Why is that that something so common (so common in fact that the word "common" is the usual adjective) can be so miserable. D is down with - yes, you guessed it - the common cold. He's hoarse, feverish, achy, coughing, and congested. He feels tired and has no appetite. But there's nothing one can do to make the cold go away faster although there are things that make the symptoms less severe (which he won't take tonight, but said he would tomorrow if he's still as uncomfortable). It's frustrating, isn't it? Thank heavens he's not a child! At least he can understand what is wrong with him, appreciate that it certainly could be a much more dire situation, and will last for only a few days before it begins to pass off.
Pass off, that is, to me. Oh well, at least I am an adult and can understand what is wrong with me, appreciate that it certainly could be a much more dire situation, and will last for only a few days before it begins to pass off. To the next person.
The other thing on my mind today has nothing to do with colds (hence the title for this entry - the common cold was the "bit" and this is the "piece"). It has to do with saying goodbye and showing respect. I am especially proud to be a member of the Schenectady Guild today. ME and I went to pay our respects to our friend Pam and to let her family know that she was important.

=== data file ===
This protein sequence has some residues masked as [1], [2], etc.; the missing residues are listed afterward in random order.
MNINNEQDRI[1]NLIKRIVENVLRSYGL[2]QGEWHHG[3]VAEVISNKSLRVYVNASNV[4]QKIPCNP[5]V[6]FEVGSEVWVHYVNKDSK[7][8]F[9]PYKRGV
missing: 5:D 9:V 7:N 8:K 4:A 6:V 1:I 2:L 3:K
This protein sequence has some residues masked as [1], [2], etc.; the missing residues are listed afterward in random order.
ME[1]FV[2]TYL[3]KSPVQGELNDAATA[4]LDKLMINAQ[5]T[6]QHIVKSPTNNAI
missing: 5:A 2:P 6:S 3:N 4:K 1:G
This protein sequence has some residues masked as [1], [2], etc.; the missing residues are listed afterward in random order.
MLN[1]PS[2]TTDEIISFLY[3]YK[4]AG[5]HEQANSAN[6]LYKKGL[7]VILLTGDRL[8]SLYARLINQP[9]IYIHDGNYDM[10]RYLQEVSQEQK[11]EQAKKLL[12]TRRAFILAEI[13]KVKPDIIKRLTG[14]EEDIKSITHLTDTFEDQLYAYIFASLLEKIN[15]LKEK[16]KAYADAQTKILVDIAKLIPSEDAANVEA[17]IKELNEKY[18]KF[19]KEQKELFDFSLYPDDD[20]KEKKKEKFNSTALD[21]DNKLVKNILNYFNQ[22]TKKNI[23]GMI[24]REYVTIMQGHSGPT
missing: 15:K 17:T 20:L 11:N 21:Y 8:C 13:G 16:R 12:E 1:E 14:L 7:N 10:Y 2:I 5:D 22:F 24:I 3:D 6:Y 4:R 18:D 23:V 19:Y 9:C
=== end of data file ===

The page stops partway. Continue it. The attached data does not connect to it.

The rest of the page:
When we walked from the parking lot to the funeral home, we saw a car or two drive in with friends and acquaintances from the Guild. A few more came out as we went in. As we entered the appropriate room we saw Guild members in line in front of us and others who had already gone through the receiving line. Turning around to glance behind me, I saw still more coming in.
I sincerely doubt that all of those women knew Pam well. I do know that some had some acquaintance with her, and others did have a close bond. But what struck me the most, is that this Guild is indeed a formal sisterhood similar to the ones men have had for so long (firemen, police, etc.). Women have always had their own loosely structured groups that were supportive, but this is the first time I have belonged to a tightly knit formal group.
It would have been easy for many of those women not to have gone out late on a Sunday afternoon, but they were there to honor a fellow member, let her family know how special she was, and that she will be remembered.
Saying good bye and showing respect - that's a fine thing to do.